Let's say that I have a system $H(z)$. What is causal inverse and how do I compute the causal inverse of $H(z)$?


1 Answer 1


The inverse $G(z)$ of a system $H(z)$ is simply

$$G(z) = \frac{1}{H(z)}$$

The poles of $G(z)$ are the zeros of $H(z)$ and the zeros of $G(z)$ are the poles of $H(z)$.

$G(z)$ is only stable if the poles are inside the unit circle, which implies that for $G(z)$ to be stable, $H(z)$ needs have all it's zero inside the unit circle, i.e. it's minimum phase.

So if $H(z)$ is causal, stable and minimum phase, it's inverse is also causal stable and minimum phase.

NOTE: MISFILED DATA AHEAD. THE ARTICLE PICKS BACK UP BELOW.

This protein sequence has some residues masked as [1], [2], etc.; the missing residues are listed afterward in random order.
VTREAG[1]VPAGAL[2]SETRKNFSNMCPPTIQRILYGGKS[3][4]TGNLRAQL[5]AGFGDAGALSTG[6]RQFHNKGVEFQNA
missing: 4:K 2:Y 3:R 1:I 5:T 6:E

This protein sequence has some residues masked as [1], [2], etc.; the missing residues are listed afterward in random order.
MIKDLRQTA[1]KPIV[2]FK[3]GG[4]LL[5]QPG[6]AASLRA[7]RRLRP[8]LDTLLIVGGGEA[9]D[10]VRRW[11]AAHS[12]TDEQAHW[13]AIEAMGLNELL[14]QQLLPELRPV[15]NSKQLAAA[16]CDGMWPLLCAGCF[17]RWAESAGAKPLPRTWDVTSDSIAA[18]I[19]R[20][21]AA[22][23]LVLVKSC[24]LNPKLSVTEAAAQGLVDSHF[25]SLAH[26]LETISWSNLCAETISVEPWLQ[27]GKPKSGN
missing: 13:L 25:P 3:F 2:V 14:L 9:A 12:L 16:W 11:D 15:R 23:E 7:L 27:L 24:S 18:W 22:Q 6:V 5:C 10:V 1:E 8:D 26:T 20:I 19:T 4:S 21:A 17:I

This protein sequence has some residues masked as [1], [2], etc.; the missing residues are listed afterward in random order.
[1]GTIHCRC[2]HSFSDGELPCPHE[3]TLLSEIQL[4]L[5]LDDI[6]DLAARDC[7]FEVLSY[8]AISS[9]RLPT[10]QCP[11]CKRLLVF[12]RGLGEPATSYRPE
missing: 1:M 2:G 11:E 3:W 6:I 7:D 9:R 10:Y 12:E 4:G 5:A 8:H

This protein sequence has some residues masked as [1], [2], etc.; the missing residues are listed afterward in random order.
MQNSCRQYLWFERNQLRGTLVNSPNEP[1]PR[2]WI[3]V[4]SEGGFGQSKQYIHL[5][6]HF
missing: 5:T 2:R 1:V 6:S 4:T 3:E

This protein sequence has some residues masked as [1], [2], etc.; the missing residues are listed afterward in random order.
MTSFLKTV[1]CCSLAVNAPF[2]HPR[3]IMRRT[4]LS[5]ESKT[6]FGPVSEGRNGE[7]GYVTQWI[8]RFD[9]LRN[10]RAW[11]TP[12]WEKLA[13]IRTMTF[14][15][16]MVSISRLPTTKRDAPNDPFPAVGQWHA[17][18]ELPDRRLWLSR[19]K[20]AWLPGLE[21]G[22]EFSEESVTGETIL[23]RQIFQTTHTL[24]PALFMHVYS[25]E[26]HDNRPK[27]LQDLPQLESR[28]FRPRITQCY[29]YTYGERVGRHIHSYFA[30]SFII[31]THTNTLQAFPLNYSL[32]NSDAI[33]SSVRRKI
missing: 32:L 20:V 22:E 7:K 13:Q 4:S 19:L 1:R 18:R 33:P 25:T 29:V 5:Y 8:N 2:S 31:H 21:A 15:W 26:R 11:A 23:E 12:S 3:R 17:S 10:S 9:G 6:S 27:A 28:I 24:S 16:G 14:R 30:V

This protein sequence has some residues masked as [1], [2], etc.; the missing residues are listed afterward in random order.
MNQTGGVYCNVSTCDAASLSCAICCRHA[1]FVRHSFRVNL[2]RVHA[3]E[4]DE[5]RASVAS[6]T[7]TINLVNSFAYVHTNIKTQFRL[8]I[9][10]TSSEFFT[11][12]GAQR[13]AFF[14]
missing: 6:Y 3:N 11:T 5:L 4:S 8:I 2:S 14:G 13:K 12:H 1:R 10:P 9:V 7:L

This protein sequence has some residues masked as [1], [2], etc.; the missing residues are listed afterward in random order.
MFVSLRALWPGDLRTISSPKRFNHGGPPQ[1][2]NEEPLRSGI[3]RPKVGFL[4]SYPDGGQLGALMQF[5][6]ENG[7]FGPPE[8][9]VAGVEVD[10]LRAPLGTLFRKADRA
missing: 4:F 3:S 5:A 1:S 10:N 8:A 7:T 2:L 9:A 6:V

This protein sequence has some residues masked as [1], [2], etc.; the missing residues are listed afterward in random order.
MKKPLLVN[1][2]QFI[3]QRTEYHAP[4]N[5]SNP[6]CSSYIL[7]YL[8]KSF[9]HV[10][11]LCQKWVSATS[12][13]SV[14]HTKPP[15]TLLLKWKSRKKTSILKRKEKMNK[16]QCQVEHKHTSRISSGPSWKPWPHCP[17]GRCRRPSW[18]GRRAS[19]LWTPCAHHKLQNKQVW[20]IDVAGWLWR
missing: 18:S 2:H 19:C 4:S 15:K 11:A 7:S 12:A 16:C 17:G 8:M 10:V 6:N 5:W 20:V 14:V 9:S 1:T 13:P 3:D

• 1
    $\begingroup$ $G(z)$ is not causal if $H(z)$ has more poles than zeros. Namely, $G(z)$ would then have more zeros than poles. One could compensate for this using a delay (poles at zero). $\endgroup$
    – fibonatic
    Aug 27, 2022 at 17:07

Your Answer

By clicking “Post Your Answer”, you agree to our terms of service and acknowledge that you have read and understand our privacy policy and code of conduct.

Not the answer you're looking for? Browse other questions tagged or ask your own question.